The Splendours of Montecatini

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A walk through one of Europe’s most glamorous spa towns

Tuscany is where two of Europe’s foremost cultural routes cross, one an ancient pilgrim’s path to Rome and the other a network of spa towns across the continent.

"One of the manifestations of the splendours of Montecatini"

Such a crossing may be a great starting point, but eventually, you have to decide which way you are going – or, at the very least, which way you will be going first.

Which is why today we are exploring the European Route of Thermal Heritage: a group of currently two dozen thermal towns in Europe – the network is still growing – which have joined together to protect their rich common heritage as places of cultural exchange throughout European history.

Read also: The Architecture in Montecatini

Members of the European Historic Thermal Towns Association (which sponsors the Route) include spa towns from Bath in Britain to Bursa in Turkey – which is probably the right moment to point out that it was the Council of Europe, which features 47 member states rather than the EU’s 28, that launched the Cultural Routes Program in 1987. (Practically everybody in Europe is a member of the Council – with the exception of Belarus and the Vatican.)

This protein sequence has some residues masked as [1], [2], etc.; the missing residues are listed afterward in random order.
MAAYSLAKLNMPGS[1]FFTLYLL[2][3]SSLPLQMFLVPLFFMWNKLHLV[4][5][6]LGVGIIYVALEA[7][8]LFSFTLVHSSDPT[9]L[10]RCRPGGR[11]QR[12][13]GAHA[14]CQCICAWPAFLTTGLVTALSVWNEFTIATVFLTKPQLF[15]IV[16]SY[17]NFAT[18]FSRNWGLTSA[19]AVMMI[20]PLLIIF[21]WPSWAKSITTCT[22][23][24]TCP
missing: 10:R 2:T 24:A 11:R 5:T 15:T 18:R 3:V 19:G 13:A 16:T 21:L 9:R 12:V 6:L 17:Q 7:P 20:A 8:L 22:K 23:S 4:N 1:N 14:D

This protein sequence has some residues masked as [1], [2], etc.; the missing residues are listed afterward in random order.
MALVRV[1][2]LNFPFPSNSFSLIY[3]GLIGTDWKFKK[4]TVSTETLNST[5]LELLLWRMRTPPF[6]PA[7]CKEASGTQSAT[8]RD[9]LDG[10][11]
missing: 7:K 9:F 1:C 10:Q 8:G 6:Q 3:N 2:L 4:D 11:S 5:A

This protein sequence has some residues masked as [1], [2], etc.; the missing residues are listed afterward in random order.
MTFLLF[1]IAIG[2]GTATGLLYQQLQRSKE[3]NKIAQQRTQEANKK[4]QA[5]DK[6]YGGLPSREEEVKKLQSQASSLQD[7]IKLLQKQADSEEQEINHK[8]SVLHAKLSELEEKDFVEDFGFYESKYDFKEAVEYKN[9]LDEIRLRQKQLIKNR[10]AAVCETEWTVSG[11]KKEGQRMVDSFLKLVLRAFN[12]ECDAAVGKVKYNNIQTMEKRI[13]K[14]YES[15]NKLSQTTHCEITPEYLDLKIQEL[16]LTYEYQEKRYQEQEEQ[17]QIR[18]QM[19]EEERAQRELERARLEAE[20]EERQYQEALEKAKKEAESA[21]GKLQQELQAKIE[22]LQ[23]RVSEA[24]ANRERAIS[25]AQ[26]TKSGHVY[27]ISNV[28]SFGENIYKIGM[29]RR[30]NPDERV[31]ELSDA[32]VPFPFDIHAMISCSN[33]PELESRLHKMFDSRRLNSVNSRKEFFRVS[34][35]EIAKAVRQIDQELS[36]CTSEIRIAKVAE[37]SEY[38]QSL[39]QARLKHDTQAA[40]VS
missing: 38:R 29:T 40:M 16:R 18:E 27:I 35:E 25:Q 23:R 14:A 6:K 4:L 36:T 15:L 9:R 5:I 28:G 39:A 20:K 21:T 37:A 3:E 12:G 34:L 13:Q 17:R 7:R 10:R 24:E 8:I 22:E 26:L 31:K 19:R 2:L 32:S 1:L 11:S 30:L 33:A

Bearing in mind the geographical scope of the network, it is clear that this European Route is best discovered not by hiking from spa town to spa town but by concentrating your walking on the trails and promenades of each individual resort. Which is what we are doing today, on our tour of the Tuscan spa town of Montecatini.

"a fountain in Tettuccio Terme in Montecatini"

Assuming that you are starting your walk in the morning, you will first want to turn your attention to the thermal springs themselves. The slightly saline Montecatini water – which is said to be good for many things – should be physically ingested, so you will need to join the queue at the faucets (like Marcello Mastroianni in Fellini’s film 8 1/2). You should be careful not to overdose, however, because the water is said to have a strong laxative effect.

"faucets of thermal water in Tettuccio Terme in Montecatini"